Giving Voice, and Living with It
Last night, I wrote a long-winded tome about a confrontation I had last Wednesday with a relatively new member of my longtime Glastonbury book club. In deference to those of you kind enough to read this every week, I deleted it. You don’t need to know the metaphorical blood that was let, the words hurled, the skin-peeling looks blasting through the breeze on the Broad Street Green in Old Wethersfield. After months of holding my temper on Zoom against what I saw as elitist and biased comments about the subjects of the books we were reading, in person, I lost it.
There is never, in this life, an excusable time to lose a temper. My fury flung my words to the wind; no one in attendance listened to the point I was trying to make. Once we lose a temper – which is why the pundits call it ‘losing’ – there’s no completion. No victory. No point made. My temper ran off without me.
I continue to feel guilty for scolding someone so energetically, and even worse for failing so miserably at taking her to task in a more effective manner. I can make all kinds of excuses: tension from pandemic emergence, fatigue, a confusion over people who make sweeping generalizations about entire cultures. But I feel remorse at my behavior nonetheless. I am certain I did wrong, and I am certain I did right. I did them at the same time, which is illogical at best. I suppose I can only pledge to be better tomorrow than I was yesterday. Or last Wednesday.
Today, though, I share two writings that address the arm-wrestling of emotions in my head and my heart. Perhaps one of them will speak to you today.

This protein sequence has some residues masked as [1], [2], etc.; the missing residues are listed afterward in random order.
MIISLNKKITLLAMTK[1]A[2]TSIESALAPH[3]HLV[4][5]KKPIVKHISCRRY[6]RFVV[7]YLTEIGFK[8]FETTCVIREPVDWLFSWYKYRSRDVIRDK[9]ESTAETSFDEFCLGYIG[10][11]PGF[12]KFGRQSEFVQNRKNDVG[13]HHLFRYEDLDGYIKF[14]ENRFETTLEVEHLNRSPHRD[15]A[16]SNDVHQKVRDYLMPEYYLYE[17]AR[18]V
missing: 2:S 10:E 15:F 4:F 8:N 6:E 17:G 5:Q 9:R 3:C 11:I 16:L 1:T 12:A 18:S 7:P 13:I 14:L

The writer Mary Shelley, she of “Frankenstein” fame, born in 1757, wrote these words in her book “Lodore” aka “The Beautiful Widow”:
“Words have more power than anyone can guess; it is by words that the world’s great fight, now in these civilized times, is carried on; I never hesitated to use them, when I fought any battle for the miserable and oppressed. People are so afraid to speak, it would seem as if half our fellow creatures were born with deficient organs; like parrots they can repeat a lesson, but their voice fails them, when that alone is wanting to make the tyrant quail.”
And the second, from a poem originally published in the Atlantic, in 1949, was written by Robert Tristram Coffin:
Forgive My Guilt
Not always sure what things called sins may be, I am sure of one sin I have done.
It was years ago, and I was a boy,
I lay in the frostflowers with a gun,
The air ran blue as the flowers,
I held my breath,
Two birds on golden legs slim as dream things
Ran like quicksilver on the golden sand,
My gun went off, they ran with broken wings
Into the sea,
I ran to fetch them in,
But they swam with their heads high out to sea,
They cried like two sorrowful high flutes,
With jagged ivory bones where wings should be.
For days I heard them when I walked that headland
Crying out to their kind in the blue,
The other plovers were going over south
On silver wings leaving these broken two,
The cries went out one day; but I still hear them
Over all the sounds of sorrow in war or peace I ever have heard, time cannot drown them,
Those slender flutes of sorrow never cease.
Two airy things forever denied the air!
I never knew how their lives at last were spilt.
But I have hoped for years all that is wild,
Airy, and beautiful will forgive my guilt.
Have you ever had a time when you forged ahead on an intent, and stumbled over the behavior? If so, please write about it. If you want, share it with me. I promise to be enormously, irrationally, and infinitely sympathetic.